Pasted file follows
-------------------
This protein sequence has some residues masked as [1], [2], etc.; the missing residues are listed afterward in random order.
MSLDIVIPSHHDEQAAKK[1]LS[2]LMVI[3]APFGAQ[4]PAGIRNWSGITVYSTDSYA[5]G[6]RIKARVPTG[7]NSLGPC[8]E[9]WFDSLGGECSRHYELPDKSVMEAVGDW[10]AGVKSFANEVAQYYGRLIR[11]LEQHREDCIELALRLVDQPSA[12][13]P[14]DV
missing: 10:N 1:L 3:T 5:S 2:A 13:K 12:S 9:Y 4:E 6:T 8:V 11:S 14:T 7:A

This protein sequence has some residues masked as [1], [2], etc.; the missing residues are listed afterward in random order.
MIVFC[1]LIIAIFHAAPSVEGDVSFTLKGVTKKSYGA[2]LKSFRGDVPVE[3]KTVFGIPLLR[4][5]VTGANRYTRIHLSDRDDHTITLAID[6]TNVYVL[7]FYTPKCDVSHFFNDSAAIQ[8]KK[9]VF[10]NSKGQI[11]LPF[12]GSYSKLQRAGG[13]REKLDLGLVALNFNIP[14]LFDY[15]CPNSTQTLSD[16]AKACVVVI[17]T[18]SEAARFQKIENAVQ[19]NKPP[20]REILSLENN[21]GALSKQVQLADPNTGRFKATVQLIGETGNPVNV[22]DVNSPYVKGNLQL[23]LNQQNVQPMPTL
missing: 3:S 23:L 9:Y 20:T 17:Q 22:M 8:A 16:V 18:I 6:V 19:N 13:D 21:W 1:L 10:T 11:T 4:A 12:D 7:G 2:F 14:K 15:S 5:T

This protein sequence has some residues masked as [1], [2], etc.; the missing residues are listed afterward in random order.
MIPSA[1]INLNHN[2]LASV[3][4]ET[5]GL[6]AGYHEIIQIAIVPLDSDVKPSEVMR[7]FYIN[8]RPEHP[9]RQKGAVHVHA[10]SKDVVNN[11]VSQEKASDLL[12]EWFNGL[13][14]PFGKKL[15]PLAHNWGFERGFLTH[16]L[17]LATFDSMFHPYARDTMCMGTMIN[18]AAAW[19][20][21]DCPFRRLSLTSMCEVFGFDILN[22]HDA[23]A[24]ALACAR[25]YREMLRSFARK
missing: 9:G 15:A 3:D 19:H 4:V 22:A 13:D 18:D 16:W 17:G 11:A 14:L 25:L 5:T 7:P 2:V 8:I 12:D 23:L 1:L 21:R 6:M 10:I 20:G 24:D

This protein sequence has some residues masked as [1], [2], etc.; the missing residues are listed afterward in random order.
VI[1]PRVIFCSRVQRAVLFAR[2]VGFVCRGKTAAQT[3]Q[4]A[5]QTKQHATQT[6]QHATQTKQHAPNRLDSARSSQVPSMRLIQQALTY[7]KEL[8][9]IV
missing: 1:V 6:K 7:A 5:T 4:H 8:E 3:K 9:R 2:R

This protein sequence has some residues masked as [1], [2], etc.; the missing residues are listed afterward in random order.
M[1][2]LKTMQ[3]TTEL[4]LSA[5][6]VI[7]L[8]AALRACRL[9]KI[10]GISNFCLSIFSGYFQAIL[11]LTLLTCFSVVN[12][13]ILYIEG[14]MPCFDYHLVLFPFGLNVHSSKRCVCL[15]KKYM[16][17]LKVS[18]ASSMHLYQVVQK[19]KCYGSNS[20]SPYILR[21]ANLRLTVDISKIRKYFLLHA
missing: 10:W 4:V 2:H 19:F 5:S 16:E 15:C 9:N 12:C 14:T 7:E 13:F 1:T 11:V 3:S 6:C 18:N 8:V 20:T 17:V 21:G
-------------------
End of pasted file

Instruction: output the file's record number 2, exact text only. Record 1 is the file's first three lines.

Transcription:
This protein sequence has some residues masked as [1], [2], etc.; the missing residues are listed afterward in random order.
MIVFC[1]LIIAIFHAAPSVEGDVSFTLKGVTKKSYGA[2]LKSFRGDVPVE[3]KTVFGIPLLR[4][5]VTGANRYTRIHLSDRDDHTITLAID[6]TNVYVL[7]FYTPKCDVSHFFNDSAAIQ[8]KK[9]VF[10]NSKGQI[11]LPF[12]GSYSKLQRAGG[13]REKLDLGLVALNFNIP[14]LFDY[15]CPNSTQTLSD[16]AKACVVVI[17]T[18]SEAARFQKIENAVQ[19]NKPP[20]REILSLENN[21]GALSKQVQLADPNTGRFKATVQLIGETGNPVNV[22]DVNSPYVKGNLQL[23]LNQQNVQPMPTL
missing: 3:S 23:L 9:Y 20:T 17:Q 22:M 8:A 16:V 18:I 6:V 19:N 13:D 21:W 1:L 10:T 11:T 4:A 12:D 7:G 2:F 14:K 15:S 5:T